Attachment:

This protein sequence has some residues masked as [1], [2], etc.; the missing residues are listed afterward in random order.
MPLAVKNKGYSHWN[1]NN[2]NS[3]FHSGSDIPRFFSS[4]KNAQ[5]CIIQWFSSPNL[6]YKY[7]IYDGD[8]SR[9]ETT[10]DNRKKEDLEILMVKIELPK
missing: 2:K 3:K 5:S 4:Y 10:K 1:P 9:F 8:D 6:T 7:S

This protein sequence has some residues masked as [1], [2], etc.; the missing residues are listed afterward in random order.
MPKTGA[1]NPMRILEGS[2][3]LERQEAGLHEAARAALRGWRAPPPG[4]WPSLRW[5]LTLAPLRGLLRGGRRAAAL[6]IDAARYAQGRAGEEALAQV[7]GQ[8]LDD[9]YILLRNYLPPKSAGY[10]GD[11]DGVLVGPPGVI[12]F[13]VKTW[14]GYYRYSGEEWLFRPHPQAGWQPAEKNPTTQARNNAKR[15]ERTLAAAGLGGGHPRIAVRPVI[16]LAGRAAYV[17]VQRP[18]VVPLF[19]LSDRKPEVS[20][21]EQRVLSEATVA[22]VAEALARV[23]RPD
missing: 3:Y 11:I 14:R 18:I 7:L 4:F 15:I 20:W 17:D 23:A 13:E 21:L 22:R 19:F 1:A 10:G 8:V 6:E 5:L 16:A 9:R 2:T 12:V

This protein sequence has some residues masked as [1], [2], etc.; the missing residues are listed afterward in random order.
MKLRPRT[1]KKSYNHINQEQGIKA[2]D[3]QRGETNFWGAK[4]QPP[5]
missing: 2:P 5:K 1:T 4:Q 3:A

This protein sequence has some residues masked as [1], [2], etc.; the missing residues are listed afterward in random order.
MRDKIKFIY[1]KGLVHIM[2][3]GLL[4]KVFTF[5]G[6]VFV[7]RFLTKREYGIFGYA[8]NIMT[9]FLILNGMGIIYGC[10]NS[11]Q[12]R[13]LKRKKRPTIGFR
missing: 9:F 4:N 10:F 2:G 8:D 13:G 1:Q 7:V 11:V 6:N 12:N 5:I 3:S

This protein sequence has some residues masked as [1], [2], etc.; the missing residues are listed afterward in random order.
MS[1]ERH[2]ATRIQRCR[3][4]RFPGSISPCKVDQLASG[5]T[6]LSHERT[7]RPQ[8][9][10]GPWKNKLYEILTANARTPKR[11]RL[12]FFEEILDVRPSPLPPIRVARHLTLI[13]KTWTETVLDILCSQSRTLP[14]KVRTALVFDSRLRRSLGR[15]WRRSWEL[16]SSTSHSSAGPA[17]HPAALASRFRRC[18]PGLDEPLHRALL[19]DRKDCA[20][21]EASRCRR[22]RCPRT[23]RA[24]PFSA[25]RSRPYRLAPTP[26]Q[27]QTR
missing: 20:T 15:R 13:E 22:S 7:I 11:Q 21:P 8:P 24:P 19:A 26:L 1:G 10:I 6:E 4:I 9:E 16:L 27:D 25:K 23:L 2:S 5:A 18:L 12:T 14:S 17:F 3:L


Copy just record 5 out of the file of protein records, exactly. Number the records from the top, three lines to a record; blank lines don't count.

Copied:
This protein sequence has some residues masked as [1], [2], etc.; the missing residues are listed afterward in random order.
MS[1]ERH[2]ATRIQRCR[3][4]RFPGSISPCKVDQLASG[5]T[6]LSHERT[7]RPQ[8][9][10]GPWKNKLYEILTANARTPKR[11]RL[12]FFEEILDVRPSPLPPIRVARHLTLI[13]KTWTETVLDILCSQSRTLP[14]KVRTALVFDSRLRRSLGR[15]WRRSWEL[16]SSTSHSSAGPA[17]HPAALASRFRRC[18]PGLDEPLHRALL[19]DRKDCA[20][21]EASRCRR[22]RCPRT[23]RA[24]PFSA[25]RSRPYRLAPTP[26]Q[27]QTR
missing: 20:T 15:R 13:E 22:S 7:I 11:Q 21:P 8:P 24:P 19:A 26:L 1:G 10:I 6:E 4:I 9:E 16:L 27:D 25:K 23:L 2:S 5:A 18:L 12:T 14:S 17:F 3:L